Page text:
OFSTED have returned to Hassenbrook Academy in Stanford-le-Hope and noted many of the improvements the school has made since they told the school that it “Required Improvement”.
The report has highlighted the schools ambition, engagement, quality of teaching, role of governors and use of data.
It also makes reference to improvement in attendance, improvement in behaviour and a reduction in exclusion.
The report states:
“You and your senior leaders have established clear and ambitious priorities, based on a rigorous and regularly-updated evaluation of the academy’s strengths and areas for improvement. Recent changes to the roles and responsibilities of senior leaders are helping to bring about the changes that are needed.
“A number of developments to the curriculum mean that individuals, including the more able, now study courses that are better matched to their needs, interests and abilities. Systems to monitor the quality of teaching, marking and other areas of the school’s work that were already in place at the time of the previous inspection have been extended further. Senior and subject leaders provide teachers with support to help them improve and meet their challenging targets, and act quickly and robustly where problems are identified. ‘Lead practitioners’ and others provide additional training for all teachers, who share their most effective techniques with their colleagues.
“Teachers are starting to use data about the progress each student is making to plan engaging activities that will allow all to make the next steps in their learning, and identify those who need additional help or challenge. When marking, most teachers give regular and clear guidance about how they can improve their work. Students almost always respond, but sometimes the guidance they are given is not precise enough to help them learn from their mistakes.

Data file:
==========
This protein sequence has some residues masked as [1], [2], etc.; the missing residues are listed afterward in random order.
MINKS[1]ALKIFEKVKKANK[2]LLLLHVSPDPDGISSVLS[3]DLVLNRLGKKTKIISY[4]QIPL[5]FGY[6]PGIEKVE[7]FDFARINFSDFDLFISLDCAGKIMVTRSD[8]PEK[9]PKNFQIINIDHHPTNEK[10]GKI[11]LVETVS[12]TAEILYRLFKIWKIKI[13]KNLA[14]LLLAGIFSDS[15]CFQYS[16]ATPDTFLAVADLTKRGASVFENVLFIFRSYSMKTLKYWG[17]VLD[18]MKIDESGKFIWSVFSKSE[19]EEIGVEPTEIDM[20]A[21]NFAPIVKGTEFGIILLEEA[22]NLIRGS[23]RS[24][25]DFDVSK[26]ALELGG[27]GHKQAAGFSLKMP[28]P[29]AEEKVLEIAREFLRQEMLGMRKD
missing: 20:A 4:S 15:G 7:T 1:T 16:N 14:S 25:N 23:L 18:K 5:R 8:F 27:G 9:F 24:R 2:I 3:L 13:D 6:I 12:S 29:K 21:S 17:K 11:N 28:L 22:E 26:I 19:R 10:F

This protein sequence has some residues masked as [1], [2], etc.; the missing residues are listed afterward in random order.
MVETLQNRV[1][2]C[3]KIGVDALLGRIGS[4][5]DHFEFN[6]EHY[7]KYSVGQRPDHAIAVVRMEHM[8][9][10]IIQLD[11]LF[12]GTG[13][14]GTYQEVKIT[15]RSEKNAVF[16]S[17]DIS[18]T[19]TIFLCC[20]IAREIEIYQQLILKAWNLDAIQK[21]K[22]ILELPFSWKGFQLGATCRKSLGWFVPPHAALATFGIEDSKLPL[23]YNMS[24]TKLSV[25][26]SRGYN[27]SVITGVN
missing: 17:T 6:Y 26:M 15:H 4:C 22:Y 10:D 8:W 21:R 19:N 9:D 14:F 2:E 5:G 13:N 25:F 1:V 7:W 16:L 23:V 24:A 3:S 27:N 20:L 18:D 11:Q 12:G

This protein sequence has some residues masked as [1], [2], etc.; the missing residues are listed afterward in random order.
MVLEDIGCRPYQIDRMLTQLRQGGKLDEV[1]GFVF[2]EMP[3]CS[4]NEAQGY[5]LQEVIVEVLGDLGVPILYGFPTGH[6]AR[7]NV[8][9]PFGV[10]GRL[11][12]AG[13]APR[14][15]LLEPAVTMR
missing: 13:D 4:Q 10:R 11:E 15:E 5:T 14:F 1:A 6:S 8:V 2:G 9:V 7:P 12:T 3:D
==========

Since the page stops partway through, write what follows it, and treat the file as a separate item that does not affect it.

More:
“Additional help with reading, writing and mathematics for those students who need it is ensuring they develop the necessary skills to learn effectively in all subjects. The academy’s monitoring data indicates that attitudes towards learning are increasingly positive; in all of the lessons visited during this inspection, students worked hard and contributed well. As a result of these improvements, teaching is increasingly effective, and students in all year groups are making more rapid progress than at the time of the previous inspection. Gaps identified in students’ knowledge and understanding in key subjects are closing rapidly.
“Attendance is improving; it is now broadly in line with the national average because leaders monitor absence very carefully and intervene quickly. Changes to the school’s behaviour policy, together with improvements in teaching, have led to a sharp reduction in the incidence of poor behaviour within lessons. Attitudes to learning are less positive when activities are not engaging, or when students are working on tasks that are too easy, or too difficult, for them. The incidence of temporary exclusion increased, initially, as academy leaders made clear their expectations about behaviour. It has fallen considerably in recent months. The academy works very effectively with those at risk of permanent exclusion, so that they continue to achieve, and behave well upon reintegration to lessons.
“Governors have altered the nature of their meetings in order to monitor standards, and progress towards the academy’s improvement plans, closely and carefully. They supplement the detailed information they receive from senior and other leaders with visits to the academy. New members have augmented the range of skills on the
governing body. Governors continue to work effectively with the Principal to manage staff performance rigorously and eliminate any underperformance”.